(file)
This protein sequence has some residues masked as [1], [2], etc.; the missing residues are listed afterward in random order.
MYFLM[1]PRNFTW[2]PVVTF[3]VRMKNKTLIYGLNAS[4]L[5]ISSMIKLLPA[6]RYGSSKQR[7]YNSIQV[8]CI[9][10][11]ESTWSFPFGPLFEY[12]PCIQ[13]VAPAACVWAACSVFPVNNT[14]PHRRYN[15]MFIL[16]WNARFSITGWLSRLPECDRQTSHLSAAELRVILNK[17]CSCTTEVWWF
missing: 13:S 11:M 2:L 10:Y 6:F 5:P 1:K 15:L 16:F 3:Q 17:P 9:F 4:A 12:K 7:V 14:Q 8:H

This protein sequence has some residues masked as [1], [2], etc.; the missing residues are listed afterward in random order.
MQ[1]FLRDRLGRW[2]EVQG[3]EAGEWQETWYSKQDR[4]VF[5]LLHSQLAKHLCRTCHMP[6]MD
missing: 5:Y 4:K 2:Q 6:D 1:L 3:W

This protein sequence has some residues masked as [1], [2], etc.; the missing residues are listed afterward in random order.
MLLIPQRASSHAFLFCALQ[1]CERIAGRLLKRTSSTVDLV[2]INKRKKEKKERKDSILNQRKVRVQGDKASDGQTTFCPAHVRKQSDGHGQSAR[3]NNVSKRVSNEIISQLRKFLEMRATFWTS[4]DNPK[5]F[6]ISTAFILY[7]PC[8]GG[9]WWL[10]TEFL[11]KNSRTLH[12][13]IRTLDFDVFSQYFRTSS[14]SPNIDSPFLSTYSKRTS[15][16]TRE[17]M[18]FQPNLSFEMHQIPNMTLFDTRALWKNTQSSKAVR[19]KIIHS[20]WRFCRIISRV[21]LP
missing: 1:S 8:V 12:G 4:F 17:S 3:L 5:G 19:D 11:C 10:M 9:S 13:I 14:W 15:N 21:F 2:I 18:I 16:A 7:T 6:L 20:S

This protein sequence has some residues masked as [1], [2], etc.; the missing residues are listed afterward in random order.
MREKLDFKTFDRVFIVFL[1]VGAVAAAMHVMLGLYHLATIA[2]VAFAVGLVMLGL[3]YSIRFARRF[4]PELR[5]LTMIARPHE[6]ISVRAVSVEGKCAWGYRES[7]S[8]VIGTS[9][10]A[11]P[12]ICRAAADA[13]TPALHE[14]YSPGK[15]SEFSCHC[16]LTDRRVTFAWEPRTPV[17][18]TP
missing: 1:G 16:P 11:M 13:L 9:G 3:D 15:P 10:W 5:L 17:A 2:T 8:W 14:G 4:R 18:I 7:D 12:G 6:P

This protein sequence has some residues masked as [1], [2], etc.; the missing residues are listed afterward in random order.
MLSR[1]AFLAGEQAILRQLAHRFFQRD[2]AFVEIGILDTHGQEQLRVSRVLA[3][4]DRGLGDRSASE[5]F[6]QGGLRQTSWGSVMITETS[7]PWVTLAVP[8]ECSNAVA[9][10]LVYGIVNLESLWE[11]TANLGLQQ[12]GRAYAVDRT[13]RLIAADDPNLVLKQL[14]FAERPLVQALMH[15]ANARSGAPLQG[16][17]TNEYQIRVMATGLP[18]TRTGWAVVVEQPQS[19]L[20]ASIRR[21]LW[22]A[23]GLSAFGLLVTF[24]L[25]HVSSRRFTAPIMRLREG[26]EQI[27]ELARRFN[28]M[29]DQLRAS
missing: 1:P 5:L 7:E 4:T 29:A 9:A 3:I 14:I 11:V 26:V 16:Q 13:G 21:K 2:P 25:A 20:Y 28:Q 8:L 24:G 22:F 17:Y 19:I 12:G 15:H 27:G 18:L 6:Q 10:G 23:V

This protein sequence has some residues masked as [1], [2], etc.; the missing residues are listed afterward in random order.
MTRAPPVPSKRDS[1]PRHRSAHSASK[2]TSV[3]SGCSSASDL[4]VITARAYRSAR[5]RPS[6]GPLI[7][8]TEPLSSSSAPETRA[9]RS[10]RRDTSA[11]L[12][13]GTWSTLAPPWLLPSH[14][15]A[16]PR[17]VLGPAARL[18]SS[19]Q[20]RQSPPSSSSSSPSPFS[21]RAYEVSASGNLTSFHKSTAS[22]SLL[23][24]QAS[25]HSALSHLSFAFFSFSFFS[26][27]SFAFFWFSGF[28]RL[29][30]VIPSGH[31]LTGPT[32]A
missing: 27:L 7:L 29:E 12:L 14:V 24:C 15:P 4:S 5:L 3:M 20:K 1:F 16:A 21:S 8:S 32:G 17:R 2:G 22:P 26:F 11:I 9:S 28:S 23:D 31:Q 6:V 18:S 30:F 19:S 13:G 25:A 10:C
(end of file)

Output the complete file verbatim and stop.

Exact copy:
This protein sequence has some residues masked as [1], [2], etc.; the missing residues are listed afterward in random order.
MYFLM[1]PRNFTW[2]PVVTF[3]VRMKNKTLIYGLNAS[4]L[5]ISSMIKLLPA[6]RYGSSKQR[7]YNSIQV[8]CI[9][10][11]ESTWSFPFGPLFEY[12]PCIQ[13]VAPAACVWAACSVFPVNNT[14]PHRRYN[15]MFIL[16]WNARFSITGWLSRLPECDRQTSHLSAAELRVILNK[17]CSCTTEVWWF
missing: 13:S 11:M 2:L 10:Y 6:F 5:P 1:K 15:L 16:F 3:Q 17:P 9:F 4:A 12:K 7:V 14:Q 8:H

This protein sequence has some residues masked as [1], [2], etc.; the missing residues are listed afterward in random order.
MQ[1]FLRDRLGRW[2]EVQG[3]EAGEWQETWYSKQDR[4]VF[5]LLHSQLAKHLCRTCHMP[6]MD
missing: 5:Y 4:K 2:Q 6:D 1:L 3:W

This protein sequence has some residues masked as [1], [2], etc.; the missing residues are listed afterward in random order.
MLLIPQRASSHAFLFCALQ[1]CERIAGRLLKRTSSTVDLV[2]INKRKKEKKERKDSILNQRKVRVQGDKASDGQTTFCPAHVRKQSDGHGQSAR[3]NNVSKRVSNEIISQLRKFLEMRATFWTS[4]DNPK[5]F[6]ISTAFILY[7]PC[8]GG[9]WWL[10]TEFL[11]KNSRTLH[12][13]IRTLDFDVFSQYFRTSS[14]SPNIDSPFLSTYSKRTS[15][16]TRE[17]M[18]FQPNLSFEMHQIPNMTLFDTRALWKNTQSSKAVR[19]KIIHS[20]WRFCRIISRV[21]LP
missing: 1:S 8:V 12:G 4:F 17:S 3:L 5:G 19:D 11:C 10:M 9:S 13:I 14:W 15:N 21:F 2:I 18:I 16:A 7:T 6:L 20:S

This protein sequence has some residues masked as [1], [2], etc.; the missing residues are listed afterward in random order.
MREKLDFKTFDRVFIVFL[1]VGAVAAAMHVMLGLYHLATIA[2]VAFAVGLVMLGL[3]YSIRFARRF[4]PELR[5]LTMIARPHE[6]ISVRAVSVEGKCAWGYRES[7]S[8]VIGTS[9][10]A[11]P[12]ICRAAADA[13]TPALHE[14]YSPGK[15]SEFSCHC[16]LTDRRVTFAWEPRTPV[17][18]TP
missing: 1:G 16:P 11:M 13:L 9:G 3:D 15:P 10:W 5:L 17:A 2:T 8:W 14:G 4:R 18:I 7:D 12:G 6:P

This protein sequence has some residues masked as [1], [2], etc.; the missing residues are listed afterward in random order.
MLSR[1]AFLAGEQAILRQLAHRFFQRD[2]AFVEIGILDTHGQEQLRVSRVLA[3][4]DRGLGDRSASE[5]F[6]QGGLRQTSWGSVMITETS[7]PWVTLAVP[8]ECSNAVA[9][10]LVYGIVNLESLWE[11]TANLGLQQ[12]GRAYAVDRT[13]RLIAADDPNLVLKQL[14]FAERPLVQALMH[15]ANARSGAPLQG[16][17]TNEYQIRVMATGLP[18]TRTGWAVVVEQPQS[19]L[20]ASIRR[21]LW[22]A[23]GLSAFGLLVTF[24]L[25]HVSSRRFTAPIMRLREG[26]EQI[27]ELARRFN[28]M[29]DQLRAS
missing: 1:P 5:L 7:E 4:T 29:A 9:A 3:I 14:I 11:V 26:V 16:Q 13:G 21:K 2:P 25:A 20:Y 28:Q 8:L 24:G 22:F 17:Y 19:I 12:G 15:H 27:G 18:L 6:Q 10:G 23:V

This protein sequence has some residues masked as [1], [2], etc.; the missing residues are listed afterward in random order.
MTRAPPVPSKRDS[1]PRHRSAHSASK[2]TSV[3]SGCSSASDL[4]VITARAYRSAR[5]RPS[6]GPLI[7][8]TEPLSSSSAPETRA[9]RS[10]RRDTSA[11]L[12][13]GTWSTLAPPWLLPSH[14][15]A[16]PR[17]VLGPAARL[18]SS[19]Q[20]RQSPPSSSSSSPSPFS[21]RAYEVSASGNLTSFHKSTAS[22]SLL[23][24]QAS[25]HSALSHLSFAFFSFSFFS[26][27]SFAFFWFSGF[28]RL[29][30]VIPSGH[31]LTGPT[32]A
missing: 27:L 7:L 29:E 12:L 14:V 24:C 15:P 4:S 5:L 3:M 20:K 1:F 16:A 21:S 8:S 32:G 17:R 2:G 22:P 26:F 11:I 9:S 28:S 23:D 31:Q 6:V 18:S 30:F 19:S 13:G 25:A 10:C